Following the raid, the city evoked Leo’s business license but lost the court case against the joint’s manager. The liquid evidence in the glasses had evaporated, and the city failed to prove intent, or that the defendant knew that liquor was being consumed in Leo’s Place. Ball sold the controversial property in 1955, and a new beer joint parlor opened. A plethora of alcohol bottles were found behind the building when it was torn down in 2023. Some of the bottles can be viewed at the Lehi Historical Society.
3003 Thanksgiving Way
Third Ward of The Church of Jesus Christ of Latter-day Saints
500 West 1200 North
The Old Third Ward building is a testament of the go-to spirit of the early settlers of Lehi. When LDS Church members who lived in the northern most part of Lehi decided it was too far to travel to the Lehi Ward building at 100 S. 200 West, they raised the money for their own building. Lovingly referred to as the Old Third Ward building today, it was the North Branch meetinghouse. Located at 500 W. 1200 N., it cost $1,656 to build. The structure was sold for residential use in 1955 when the LDS Church building at 1149 N. 300 West was completed.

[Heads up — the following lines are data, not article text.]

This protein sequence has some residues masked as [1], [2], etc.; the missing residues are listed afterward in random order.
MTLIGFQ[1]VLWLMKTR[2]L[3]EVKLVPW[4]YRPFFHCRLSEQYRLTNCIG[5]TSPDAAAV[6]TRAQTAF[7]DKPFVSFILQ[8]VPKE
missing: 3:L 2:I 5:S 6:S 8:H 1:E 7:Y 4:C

500-600 North Center
A local literary group, the Athenian Club, erected the rock masonry drinking fountain at Wine’s Park in 1936 to provide cool refreshment at the popular site. On Jan. 7, 1908, Margaret Taylor Wines died in Palo Alto, Calif. Her husband, prominent businessman Ira D. Wines, who had earlier achieved fame as a Pony Express rider and Overland Stage driver, desired to build a lasting memorial in honor of his wife. In April of 1908, Wines met with the Lehi City Council and offered to donate an entire block of his property to the community provided it become Margaret Wines Park, and that it be landscaped and well maintained. City officials accepted Wines offer and began in earnest to meet his expectations.
In its earliest years, a bandstand was erected. Many pleasant summer concerts were conducted under the stars. To the delight of Lehi children, the city and other local organizations combined to develop a playground in the northeast corner of the park during the late 1930s. In the spring of 1950, the Lehi Garden Club planted a Centennial Rose Garden, which included 458 plants. In 1959, the Lehi Jaycees constructed a large concrete platform which could accommodate six picnic tables in the southeast corner of the park. Beginning in 1958, a community carnival was held annually in the park. Today, Wine’s Park is a traditional part of the Lehi Round-Up weekend with every parade beginning there.
From the very beginning, Wines Park captured the fancy of almost everyone. Its location is convenient, its facilities functional and its verdant lawns and abundant shade trees a welcome respite from sweltering, summer days. Thousands of memorable reunions and picnics have been held here.